Tricky C++: An Introduction to Pointers




Pointers are prevalent throughout C++ and it is important to understand them in order to take advantage of many of features that exist in C++. However, for a beginner, they can be rather tricky to grasp, especially given how confusing the syntax can be. This article attempts to alleviate the pain of learning pointers,  by explaining what they are, how to use them, and why we would use them.

What is a Pointer?

A pointer is a variable that stores the memory location instead of the data itself. The basic syntax for a pointer looks like the following:

The above syntax shows a typical example of how to declare a pointer. The address-of operator ‘&’ is used to obtain the address of the data stored in the variable a, and it is that address that is stored in ptr. Although our pointer stores a memory address it is still necessary to declare the type of data that the memory address stores, so that the pointer can be used to manipulate the data.

Note: The ‘*’ operator is used to declare that the variable is a pointer, the position of ‘*’ can be positioned int* pointer or int *pointer, however the former declaration can be slightly confusing as it mimics the syntax required to dereference (explained next) a pointer.

Dereferencing a Pointer 

As previously mentioned a pointer stores the memory location and not the data, therefore a pointer is pretty useless at using that data unless you can gain access to it. Dereferencing does exactly that, and provides a way for you to access the data stored in the memory location of a pointer. Dereferencing ptr looks like the following:
 In this example we use the dereference operator ‘*’ (yes, it is the same operator used for declaring a pointer) to gain access to the data stored at the address it points to, in this case it is the value 12. The value is stored within a variable b and is then used in a simple expression.

Note: Care must be taken when more than one pointer holds the address to the same data. Altering the data with one pointer reference in one part of your code will affect the data being used by all the others, and this can cause undesired behaviour.

Object Pointer

So far pointers have been described using C++ fundamental types, however pointers can be used to store the address of an object. The syntax is just a little bit trickier when accessing member data or methods. The following example shows one way of using a pointer with an object of type Student.
The second statement dereferences the pointer containing the address of the object, and then uses the dot operator to access the member function GetMathMark(). Without the parenthesis, the statement would first try to access the method of the object and then attempt to dereference, due to the operator precedence defined in C++. Given that the pointer stores an address and not the type Student this would not work out well. The syntax can be rather troublesome, therefore there is an alternate way which uses the “->” operator, which allows pointer to member access, and removing the need for parenthesis.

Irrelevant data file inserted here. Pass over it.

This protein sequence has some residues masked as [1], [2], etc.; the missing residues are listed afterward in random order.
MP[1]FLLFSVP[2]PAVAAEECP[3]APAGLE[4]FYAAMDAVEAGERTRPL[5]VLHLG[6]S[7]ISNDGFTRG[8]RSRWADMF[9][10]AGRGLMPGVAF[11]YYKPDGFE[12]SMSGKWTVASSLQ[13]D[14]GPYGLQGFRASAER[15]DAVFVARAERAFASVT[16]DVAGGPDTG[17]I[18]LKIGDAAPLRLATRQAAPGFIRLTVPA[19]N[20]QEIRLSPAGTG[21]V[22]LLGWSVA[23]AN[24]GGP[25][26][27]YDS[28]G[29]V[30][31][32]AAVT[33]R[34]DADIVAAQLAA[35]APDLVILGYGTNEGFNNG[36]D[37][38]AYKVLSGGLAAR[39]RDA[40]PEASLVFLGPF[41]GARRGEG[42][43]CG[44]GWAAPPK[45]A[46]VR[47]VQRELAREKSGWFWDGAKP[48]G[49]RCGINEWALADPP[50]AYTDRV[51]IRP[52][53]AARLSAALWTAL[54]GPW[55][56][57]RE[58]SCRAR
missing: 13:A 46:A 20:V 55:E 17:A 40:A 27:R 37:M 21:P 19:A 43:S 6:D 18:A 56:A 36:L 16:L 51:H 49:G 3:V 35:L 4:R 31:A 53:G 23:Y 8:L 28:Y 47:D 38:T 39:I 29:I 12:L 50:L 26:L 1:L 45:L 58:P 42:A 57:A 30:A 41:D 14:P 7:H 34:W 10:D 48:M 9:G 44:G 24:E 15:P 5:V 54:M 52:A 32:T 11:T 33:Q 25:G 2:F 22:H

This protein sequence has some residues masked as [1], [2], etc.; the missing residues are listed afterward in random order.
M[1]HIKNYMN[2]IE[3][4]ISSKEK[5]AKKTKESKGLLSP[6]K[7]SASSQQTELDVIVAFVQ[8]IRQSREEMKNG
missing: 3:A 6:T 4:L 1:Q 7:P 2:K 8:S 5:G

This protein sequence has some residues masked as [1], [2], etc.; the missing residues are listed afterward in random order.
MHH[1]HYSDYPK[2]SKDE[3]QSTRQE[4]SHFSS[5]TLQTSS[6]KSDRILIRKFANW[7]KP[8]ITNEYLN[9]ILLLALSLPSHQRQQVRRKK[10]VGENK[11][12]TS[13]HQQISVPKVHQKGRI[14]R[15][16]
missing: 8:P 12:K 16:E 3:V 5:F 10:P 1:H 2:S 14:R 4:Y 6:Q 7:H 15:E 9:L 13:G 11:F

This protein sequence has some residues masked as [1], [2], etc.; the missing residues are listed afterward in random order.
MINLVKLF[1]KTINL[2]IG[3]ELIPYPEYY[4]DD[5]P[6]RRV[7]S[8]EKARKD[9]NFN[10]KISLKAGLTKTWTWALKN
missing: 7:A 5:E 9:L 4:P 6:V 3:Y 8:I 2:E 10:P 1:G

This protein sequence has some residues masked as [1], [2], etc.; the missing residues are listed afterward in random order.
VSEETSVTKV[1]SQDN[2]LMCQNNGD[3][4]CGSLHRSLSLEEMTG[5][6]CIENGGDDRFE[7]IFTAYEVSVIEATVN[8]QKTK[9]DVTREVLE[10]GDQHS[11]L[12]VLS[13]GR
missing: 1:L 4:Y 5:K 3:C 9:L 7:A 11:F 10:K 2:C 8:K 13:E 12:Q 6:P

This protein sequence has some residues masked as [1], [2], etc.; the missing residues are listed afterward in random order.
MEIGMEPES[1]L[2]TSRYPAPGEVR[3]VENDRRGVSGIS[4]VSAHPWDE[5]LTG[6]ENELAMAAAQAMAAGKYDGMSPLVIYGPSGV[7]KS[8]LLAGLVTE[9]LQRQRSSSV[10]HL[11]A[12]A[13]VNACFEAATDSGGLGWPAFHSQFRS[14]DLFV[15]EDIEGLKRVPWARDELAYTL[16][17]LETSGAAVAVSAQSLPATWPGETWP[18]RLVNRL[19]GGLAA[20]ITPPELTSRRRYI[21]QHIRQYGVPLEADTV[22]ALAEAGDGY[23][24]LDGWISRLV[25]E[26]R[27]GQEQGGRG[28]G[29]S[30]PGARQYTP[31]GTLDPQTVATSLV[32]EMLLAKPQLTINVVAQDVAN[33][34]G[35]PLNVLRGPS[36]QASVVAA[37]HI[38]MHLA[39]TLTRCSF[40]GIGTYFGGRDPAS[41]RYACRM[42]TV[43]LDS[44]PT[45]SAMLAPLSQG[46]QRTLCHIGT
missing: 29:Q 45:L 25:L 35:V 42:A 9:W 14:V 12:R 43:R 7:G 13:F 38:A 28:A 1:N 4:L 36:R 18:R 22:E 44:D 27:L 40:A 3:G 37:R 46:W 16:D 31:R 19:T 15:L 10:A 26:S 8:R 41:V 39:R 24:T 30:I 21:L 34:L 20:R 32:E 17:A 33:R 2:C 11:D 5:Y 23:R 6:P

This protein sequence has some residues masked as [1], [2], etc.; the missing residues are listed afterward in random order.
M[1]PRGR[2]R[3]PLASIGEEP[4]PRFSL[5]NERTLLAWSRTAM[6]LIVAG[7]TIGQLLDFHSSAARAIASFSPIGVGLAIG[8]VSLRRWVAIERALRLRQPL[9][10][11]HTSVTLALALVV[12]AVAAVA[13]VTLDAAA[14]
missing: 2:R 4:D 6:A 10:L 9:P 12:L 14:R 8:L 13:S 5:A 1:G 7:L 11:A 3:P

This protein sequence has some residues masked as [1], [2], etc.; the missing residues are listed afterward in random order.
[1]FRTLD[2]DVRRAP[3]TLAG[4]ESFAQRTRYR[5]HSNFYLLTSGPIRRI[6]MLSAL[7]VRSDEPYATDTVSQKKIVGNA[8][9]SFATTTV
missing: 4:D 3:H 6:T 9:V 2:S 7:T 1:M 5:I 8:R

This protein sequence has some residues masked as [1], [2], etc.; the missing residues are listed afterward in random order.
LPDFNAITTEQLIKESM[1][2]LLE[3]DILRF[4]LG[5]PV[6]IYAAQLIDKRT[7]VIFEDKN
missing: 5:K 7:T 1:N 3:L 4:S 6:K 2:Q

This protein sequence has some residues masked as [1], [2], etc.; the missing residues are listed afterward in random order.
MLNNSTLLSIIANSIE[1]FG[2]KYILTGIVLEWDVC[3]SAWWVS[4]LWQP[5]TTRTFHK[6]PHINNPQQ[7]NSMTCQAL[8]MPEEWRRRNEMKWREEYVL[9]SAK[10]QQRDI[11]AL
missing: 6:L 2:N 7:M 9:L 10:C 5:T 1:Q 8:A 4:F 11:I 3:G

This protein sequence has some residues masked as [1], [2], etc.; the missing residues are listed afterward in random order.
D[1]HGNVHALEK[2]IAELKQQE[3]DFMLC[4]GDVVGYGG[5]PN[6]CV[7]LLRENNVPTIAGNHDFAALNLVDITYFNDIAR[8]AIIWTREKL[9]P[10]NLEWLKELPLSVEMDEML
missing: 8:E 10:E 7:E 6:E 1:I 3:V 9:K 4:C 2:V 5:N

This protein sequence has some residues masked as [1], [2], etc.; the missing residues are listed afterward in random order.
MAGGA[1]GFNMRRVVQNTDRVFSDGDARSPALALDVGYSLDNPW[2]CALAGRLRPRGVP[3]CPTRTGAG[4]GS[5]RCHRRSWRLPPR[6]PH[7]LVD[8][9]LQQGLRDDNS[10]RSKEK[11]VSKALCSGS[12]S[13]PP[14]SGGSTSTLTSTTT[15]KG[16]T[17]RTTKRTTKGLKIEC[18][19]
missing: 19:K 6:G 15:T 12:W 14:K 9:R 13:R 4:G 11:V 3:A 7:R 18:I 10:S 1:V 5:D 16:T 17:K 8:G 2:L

​Pointer to a Pointer 

Another aspect of pointers is that they are able to store the address of other pointers. Yes, pointers can store the address of a pointer, which the pointer of the address it stores points to the address of some data. An example is shown below using C++ fundamentals, but this also works on user-defined types.
pointer as pointeroutput2
In this case, pptr is initialised with the address of ptr not the address of the variable a, and a can be accessed by either dereferencing ptr using a single “*” or through pptr using two “*”. ​As you can see the syntax for a pointer to a pointer is similar to that of a normal pointer, with the exception of an additional “*” in both the pointer declaration and when dereferencing.

When a Pointer is Required

So now the basics of pointers has been explained, the next question is why do we need pointers? Pointers are used extensively in C++, and below are a few examples, with no emphasis on describing any particular use case, as each could be an article of their own.

  • Polymorphism
  • Dynamic allocation
  • Efficient parameter passing (Although it is better practice to use references)
  • Function pointers

​Therefore, as you can see pointers are required if you want to make the most of C++, and make use of certain features of the language such as polymorphism, which is an important concept in any object orientated language.


To summarise, this article has introduced pointers in C++ and has provided a basic understanding of what they are, how they are used, and what they are used for.

  • A pointer holds the address of a variable, not the data itself.
  • The data stored at the memory address the pointer stores can be accessed by dereferencing the pointer.
  • A pointer can be used to store the address of an object, and requires parenthesising the object being dereferenced before using the member access operator, or using the “->” operator
  • Pointers can store the address of other pointers and is signified by the number “*” used when declaring and dereferencing a pointer

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